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Making the Number: How to Use Sales Benchmarking to Drive Performance

I’ve been writing about measuring the impact of sales training for a while.  ESR published a report on the subject.  We know from our research that there is little to no measurement taking place—not by most sales trainers and not by their clients and customers.  This is one of the factors that is preventing the degree of sales performance improvement we should be seeing, based on the $6 billion or so a year that is being invested in sales training in the U.S. 

Opinions differ on the subject of measuring the impact of sales training.  For example, Charlie Green (Trusted Advisor Associates) is a sales expert whose work I respect and appreciate.  He wrote a post with a strong opinion that we should stop measuring ROI on soft skills training.  Although I agree with some of his points in the post, there are others with which I don’t agree.  Charlie writes:

“But what if I take one course in trust, and another in listening. Suppose my sales go up next year by 50%. Which course did it? Or did my company’s 70% growth have something to do with it? Or my happy new marriage? Too many variables.”

With the right measurement system in place—simple, few metrics, easily implemented and managed—one can, with considerable accuracy, determine the impact of both the program in trust and the other in listening.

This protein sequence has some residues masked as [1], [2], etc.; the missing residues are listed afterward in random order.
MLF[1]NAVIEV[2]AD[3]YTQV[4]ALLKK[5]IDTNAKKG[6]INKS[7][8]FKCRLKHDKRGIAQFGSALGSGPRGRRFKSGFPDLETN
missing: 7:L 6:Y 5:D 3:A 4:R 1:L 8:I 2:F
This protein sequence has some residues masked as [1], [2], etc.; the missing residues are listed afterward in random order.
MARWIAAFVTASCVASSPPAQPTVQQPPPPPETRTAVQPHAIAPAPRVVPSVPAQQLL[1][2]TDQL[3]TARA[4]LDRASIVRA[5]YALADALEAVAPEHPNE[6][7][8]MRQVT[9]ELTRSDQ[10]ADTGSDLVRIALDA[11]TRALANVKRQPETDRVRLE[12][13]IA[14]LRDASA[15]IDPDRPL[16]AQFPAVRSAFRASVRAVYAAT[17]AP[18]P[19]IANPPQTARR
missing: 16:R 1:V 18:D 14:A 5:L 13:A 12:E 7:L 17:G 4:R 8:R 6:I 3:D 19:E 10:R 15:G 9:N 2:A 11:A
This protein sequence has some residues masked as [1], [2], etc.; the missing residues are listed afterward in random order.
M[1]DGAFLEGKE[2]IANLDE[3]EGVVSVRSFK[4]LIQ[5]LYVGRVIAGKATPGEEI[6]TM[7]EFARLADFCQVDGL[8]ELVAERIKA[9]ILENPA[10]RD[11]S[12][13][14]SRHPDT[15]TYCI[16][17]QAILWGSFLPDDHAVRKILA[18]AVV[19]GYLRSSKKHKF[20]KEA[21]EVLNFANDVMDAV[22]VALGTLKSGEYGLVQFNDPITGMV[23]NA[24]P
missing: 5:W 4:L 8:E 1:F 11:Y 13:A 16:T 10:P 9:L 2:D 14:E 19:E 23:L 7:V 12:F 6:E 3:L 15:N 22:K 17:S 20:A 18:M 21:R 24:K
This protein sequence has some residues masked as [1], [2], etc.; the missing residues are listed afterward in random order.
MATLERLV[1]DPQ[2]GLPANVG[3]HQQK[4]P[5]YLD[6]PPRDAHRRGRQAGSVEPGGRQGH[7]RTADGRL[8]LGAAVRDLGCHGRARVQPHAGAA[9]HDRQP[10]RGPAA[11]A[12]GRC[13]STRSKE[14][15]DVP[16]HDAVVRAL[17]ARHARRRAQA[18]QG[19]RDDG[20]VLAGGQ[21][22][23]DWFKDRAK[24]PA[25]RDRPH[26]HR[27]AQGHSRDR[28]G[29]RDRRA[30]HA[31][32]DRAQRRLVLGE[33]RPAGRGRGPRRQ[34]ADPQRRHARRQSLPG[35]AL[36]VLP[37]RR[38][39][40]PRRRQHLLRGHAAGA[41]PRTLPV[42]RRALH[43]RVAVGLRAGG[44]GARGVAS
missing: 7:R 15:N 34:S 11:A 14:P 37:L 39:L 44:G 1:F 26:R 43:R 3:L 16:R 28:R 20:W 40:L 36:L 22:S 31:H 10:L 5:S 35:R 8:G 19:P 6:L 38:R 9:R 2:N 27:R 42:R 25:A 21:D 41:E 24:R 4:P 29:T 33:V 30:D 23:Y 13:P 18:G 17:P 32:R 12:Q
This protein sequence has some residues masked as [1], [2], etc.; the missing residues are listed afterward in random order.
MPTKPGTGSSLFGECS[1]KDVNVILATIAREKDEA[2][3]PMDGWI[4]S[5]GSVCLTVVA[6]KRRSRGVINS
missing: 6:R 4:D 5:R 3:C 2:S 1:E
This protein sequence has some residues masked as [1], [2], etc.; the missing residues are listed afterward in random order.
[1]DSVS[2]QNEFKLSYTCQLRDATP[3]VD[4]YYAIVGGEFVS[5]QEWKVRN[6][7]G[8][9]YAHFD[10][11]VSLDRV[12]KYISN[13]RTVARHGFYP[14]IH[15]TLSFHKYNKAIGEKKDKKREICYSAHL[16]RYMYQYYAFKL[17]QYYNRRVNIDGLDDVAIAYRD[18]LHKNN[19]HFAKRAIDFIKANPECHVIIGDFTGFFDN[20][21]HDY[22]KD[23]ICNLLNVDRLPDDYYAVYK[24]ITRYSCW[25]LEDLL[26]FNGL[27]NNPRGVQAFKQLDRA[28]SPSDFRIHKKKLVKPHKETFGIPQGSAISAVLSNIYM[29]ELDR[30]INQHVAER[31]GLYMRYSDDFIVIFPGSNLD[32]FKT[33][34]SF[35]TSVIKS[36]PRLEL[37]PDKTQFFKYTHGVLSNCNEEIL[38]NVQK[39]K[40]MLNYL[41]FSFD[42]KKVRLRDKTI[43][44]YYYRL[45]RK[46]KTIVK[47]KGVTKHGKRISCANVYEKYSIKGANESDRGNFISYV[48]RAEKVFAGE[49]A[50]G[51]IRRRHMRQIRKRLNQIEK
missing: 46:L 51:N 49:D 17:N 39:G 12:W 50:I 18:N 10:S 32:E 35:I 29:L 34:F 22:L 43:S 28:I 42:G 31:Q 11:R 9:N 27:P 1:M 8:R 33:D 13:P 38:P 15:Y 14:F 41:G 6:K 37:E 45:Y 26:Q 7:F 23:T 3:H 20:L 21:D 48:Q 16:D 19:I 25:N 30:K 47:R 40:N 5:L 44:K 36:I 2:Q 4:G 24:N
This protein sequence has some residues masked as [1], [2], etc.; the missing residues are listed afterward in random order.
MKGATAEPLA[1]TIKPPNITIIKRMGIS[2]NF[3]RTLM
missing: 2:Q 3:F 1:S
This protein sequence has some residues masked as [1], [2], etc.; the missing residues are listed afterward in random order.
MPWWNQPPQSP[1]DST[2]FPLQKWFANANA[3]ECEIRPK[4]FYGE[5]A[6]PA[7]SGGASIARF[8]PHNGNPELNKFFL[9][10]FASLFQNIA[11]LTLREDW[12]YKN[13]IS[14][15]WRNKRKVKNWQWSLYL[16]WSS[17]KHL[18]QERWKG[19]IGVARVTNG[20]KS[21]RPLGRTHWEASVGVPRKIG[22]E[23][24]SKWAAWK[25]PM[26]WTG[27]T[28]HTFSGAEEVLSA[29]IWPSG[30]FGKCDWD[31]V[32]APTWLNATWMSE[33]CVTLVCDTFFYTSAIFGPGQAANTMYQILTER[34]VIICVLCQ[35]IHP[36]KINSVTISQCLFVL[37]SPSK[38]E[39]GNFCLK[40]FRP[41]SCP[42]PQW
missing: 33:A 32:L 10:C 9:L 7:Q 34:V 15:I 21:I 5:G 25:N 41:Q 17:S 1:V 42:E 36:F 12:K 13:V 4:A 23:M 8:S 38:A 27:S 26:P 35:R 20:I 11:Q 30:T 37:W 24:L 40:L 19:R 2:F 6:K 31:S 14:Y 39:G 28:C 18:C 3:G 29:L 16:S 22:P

Enter Making the Number: How to Use Sales Benchmarking to Drive Performance by Greg Alexander, Aaron Bartels and Mike Drapeau, of Sales Benchmark Index.

Although we have different business models, ESR and SBI are quite aligned in our philosophies.  We both know that sales managers, as a whole, think of sales more as an art than a science.  And that gut instinct has no place in decision-making.  On the positive side, we both know that collecting, analyzing, and using the right data about sales team performance, in the right way, can make a substantial difference in sales effectiveness.

If you’re a sales manager who has decided that now is the time you are going to start running your sales operation more like a business, Making the Number is a terrific place to start.  But let me warn you.  It’s not a silver-bullet-of-the-week book.  Not by a long-shot.  This is serious, but powerful stuff. 

Greg, Mike and Aaron take the reader (presumably a sales manager or someone whose success in their job is based upon sales productivity, like a Sales Ops director) through pretty much all you need to know about sales benchmarking with a detailed and logical step-by-step process. 

The authors provide an insightful list of common objections to sales benchmarking, including “sales benchmarking is a fad,” “it isn’t worth the emotional cost,” “and it won’t really work.”  In fact the best counter to the “it won’t really work” objection is their case studies: Netsuite, Discover Financial Services, FranklinCovey, Covad Communications and Smart Modular Technologies.  If you’re skeptical, you might want to start reading the book there, and when you’re convinced that this is all real and doable, skip to the beginning.